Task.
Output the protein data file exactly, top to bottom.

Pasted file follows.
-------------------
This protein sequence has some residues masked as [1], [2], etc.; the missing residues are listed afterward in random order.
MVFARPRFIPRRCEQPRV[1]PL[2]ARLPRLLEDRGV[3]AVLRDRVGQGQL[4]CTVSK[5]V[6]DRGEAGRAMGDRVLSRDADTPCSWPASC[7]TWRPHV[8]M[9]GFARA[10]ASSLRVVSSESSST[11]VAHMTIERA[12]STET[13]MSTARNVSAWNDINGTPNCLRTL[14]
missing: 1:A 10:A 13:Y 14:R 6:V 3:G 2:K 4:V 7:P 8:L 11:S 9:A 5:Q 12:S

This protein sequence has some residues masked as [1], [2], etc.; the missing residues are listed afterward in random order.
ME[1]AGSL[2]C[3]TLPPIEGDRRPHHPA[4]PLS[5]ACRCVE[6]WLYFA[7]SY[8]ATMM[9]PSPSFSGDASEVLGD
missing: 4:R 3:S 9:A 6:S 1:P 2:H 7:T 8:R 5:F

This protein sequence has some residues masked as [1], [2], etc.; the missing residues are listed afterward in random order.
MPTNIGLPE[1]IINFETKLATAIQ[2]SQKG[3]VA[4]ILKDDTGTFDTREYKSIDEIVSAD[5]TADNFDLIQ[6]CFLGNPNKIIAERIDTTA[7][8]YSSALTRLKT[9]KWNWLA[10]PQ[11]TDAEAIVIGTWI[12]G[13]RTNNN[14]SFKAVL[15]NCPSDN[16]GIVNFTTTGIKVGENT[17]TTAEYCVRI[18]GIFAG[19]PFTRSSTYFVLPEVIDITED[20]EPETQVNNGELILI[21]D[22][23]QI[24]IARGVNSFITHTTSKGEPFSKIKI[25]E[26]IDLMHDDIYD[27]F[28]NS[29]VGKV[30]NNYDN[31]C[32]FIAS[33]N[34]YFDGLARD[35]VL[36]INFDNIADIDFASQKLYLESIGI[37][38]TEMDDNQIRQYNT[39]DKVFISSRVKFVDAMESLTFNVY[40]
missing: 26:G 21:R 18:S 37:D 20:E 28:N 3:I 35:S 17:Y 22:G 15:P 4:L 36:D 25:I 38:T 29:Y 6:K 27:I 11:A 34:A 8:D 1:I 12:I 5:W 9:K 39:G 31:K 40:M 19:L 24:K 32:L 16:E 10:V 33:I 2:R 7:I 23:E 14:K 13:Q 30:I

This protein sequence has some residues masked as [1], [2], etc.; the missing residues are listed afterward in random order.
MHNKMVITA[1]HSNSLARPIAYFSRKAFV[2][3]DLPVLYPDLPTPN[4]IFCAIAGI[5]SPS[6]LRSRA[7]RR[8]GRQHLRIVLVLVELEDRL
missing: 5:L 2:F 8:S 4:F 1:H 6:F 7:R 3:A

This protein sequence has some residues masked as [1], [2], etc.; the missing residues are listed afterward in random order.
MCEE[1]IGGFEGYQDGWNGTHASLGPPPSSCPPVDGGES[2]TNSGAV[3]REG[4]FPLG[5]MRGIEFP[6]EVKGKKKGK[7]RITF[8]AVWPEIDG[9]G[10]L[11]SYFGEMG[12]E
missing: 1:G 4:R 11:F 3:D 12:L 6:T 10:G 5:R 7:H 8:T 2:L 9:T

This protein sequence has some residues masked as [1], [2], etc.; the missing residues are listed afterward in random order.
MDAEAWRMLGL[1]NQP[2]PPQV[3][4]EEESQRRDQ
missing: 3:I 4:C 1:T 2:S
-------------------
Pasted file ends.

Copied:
This protein sequence has some residues masked as [1], [2], etc.; the missing residues are listed afterward in random order.
MVFARPRFIPRRCEQPRV[1]PL[2]ARLPRLLEDRGV[3]AVLRDRVGQGQL[4]CTVSK[5]V[6]DRGEAGRAMGDRVLSRDADTPCSWPASC[7]TWRPHV[8]M[9]GFARA[10]ASSLRVVSSESSST[11]VAHMTIERA[12]STET[13]MSTARNVSAWNDINGTPNCLRTL[14]
missing: 1:A 10:A 13:Y 14:R 6:V 3:G 2:K 4:V 7:P 8:L 11:S 9:A 5:Q 12:S

This protein sequence has some residues masked as [1], [2], etc.; the missing residues are listed afterward in random order.
ME[1]AGSL[2]C[3]TLPPIEGDRRPHHPA[4]PLS[5]ACRCVE[6]WLYFA[7]SY[8]ATMM[9]PSPSFSGDASEVLGD
missing: 4:R 3:S 9:A 6:S 1:P 2:H 7:T 8:R 5:F

This protein sequence has some residues masked as [1], [2], etc.; the missing residues are listed afterward in random order.
MPTNIGLPE[1]IINFETKLATAIQ[2]SQKG[3]VA[4]ILKDDTGTFDTREYKSIDEIVSAD[5]TADNFDLIQ[6]CFLGNPNKIIAERIDTTA[7][8]YSSALTRLKT[9]KWNWLA[10]PQ[11]TDAEAIVIGTWI[12]G[13]RTNNN[14]SFKAVL[15]NCPSDN[16]GIVNFTTTGIKVGENT[17]TTAEYCVRI[18]GIFAG[19]PFTRSSTYFVLPEVIDITED[20]EPETQVNNGELILI[21]D[22][23]QI[24]IARGVNSFITHTTSKGEPFSKIKI[25]E[26]IDLMHDDIYD[27]F[28]NS[29]VGKV[30]NNYDN[31]C[32]FIAS[33]N[34]YFDGLARD[35]VL[36]INFDNIADIDFASQKLYLESIGI[37][38]TEMDDNQIRQYNT[39]DKVFISSRVKFVDAMESLTFNVY[40]
missing: 26:G 21:R 18:S 37:D 20:E 28:N 3:I 35:S 17:Y 22:G 15:P 4:L 36:D 25:I 38:T 29:Y 6:K 27:I 11:A 34:A 8:D 1:I 12:I 5:W 9:K 39:G 31:K 40:M 19:L 24:K 32:L 16:E 10:V 33:I 2:R 7:I 23:E 14:K 13:Q 30:I

This protein sequence has some residues masked as [1], [2], etc.; the missing residues are listed afterward in random order.
MHNKMVITA[1]HSNSLARPIAYFSRKAFV[2][3]DLPVLYPDLPTPN[4]IFCAIAGI[5]SPS[6]LRSRA[7]RR[8]GRQHLRIVLVLVELEDRL
missing: 5:L 2:F 8:S 4:F 1:H 6:F 7:R 3:A

This protein sequence has some residues masked as [1], [2], etc.; the missing residues are listed afterward in random order.
MCEE[1]IGGFEGYQDGWNGTHASLGPPPSSCPPVDGGES[2]TNSGAV[3]REG[4]FPLG[5]MRGIEFP[6]EVKGKKKGK[7]RITF[8]AVWPEIDG[9]G[10]L[11]SYFGEMG[12]E
missing: 1:G 4:R 11:F 3:D 12:L 6:T 10:G 5:R 7:H 8:T 2:L 9:T

This protein sequence has some residues masked as [1], [2], etc.; the missing residues are listed afterward in random order.
MDAEAWRMLGL[1]NQP[2]PPQV[3][4]EEESQRRDQ
missing: 3:I 4:C 1:T 2:S